Sunset at the “Virgin Galactic Gateway to Space” terminal hangar facility at Spaceport America. (Credit: Bill Gutman/Spaceport America)

The following is the New Mexico legislative fiscal impact report for SB-157, a measure introduced by State Sen. Lee Cotter (R-Las Cruces) to restrict use taxes collected in Sierra and Dona Ana counties to paying off Spaceport America bonds. Revenues in excess of what is needed to pay off the bonds are being used to fund spaceport operations.

The analysis indicates that excess revenues could be used to pay off the two bonds one year earlier than their 2029 maturation date. However, the restriction would put a gap in the spaceport’s operating budget that would have to be paid by state taxpayers. Spaceport officials are already seeking $2.26 million from the state government for the upcoming 2017 fiscal year to fund operations.

The revenue gaps at the $225 million spaceport have been caused by delays by anchor tenant Virgin Galactic, which plans to fly tourists to space from the facility. New Mexico officials are hoping flights begin in Fiscal Year 2018, which will begin on July 1, 2017. Virgin Galactic has not given an estimate for when service will begin.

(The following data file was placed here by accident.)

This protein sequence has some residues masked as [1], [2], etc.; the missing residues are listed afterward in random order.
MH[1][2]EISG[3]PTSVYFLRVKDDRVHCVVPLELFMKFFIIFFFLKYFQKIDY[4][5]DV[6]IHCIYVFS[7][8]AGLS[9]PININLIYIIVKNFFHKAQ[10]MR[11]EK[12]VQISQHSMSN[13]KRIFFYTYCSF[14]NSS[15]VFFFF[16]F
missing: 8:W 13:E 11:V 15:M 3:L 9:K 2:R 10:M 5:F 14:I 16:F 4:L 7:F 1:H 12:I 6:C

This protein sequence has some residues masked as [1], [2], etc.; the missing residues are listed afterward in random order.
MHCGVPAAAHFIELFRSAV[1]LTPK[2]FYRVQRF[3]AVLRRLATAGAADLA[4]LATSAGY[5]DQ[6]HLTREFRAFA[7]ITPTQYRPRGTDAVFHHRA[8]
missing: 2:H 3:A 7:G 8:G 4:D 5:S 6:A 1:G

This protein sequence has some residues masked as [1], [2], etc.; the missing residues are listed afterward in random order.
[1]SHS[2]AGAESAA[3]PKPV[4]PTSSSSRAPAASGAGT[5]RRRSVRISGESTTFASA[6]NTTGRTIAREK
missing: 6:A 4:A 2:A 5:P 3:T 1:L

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State Senator Seeks Spaceport America Tax Relief for Local Residents

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The Virgin Galactic Gateway to Space terminal hangar facility (center), Spaceport Operations Center (Left) and "Spaceway" (Runway) at Spaceport America. (Credit: Bill Gutman/Spaceport America)

The Virgin Galactic Gateway to Space terminal hangar facility (center), Spaceport Operations Center (Left) and “Spaceway” (Runway) at Spaceport America. (Credit: Bill Gutman/Spaceport America)

New Mexico State Sen. Lee Cotter (R-Las Cruces) has renewed efforts to bring tax relief to residents of Dona Ana and Sierra counties relating to their support of Spaceport America.

In 2007, residents of the two counties agreed to increase their taxes to help fund the construction of the facility, which is located outside of Truth or Consequences. The taxes remain in place to pay off bonds sold to fund Spaceport America’s construction.

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Report: Drones Flying From Spaceport America

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Sunset at the "Virgin Galactic Gateway to Space" terminal hangar facility at Spaceport America. (Credit: Bill Gutman/Spaceport America)

Sunset at the “Virgin Galactic Gateway to Space” terminal hangar facility at Spaceport America. (Credit: Bill Gutman/Spaceport America)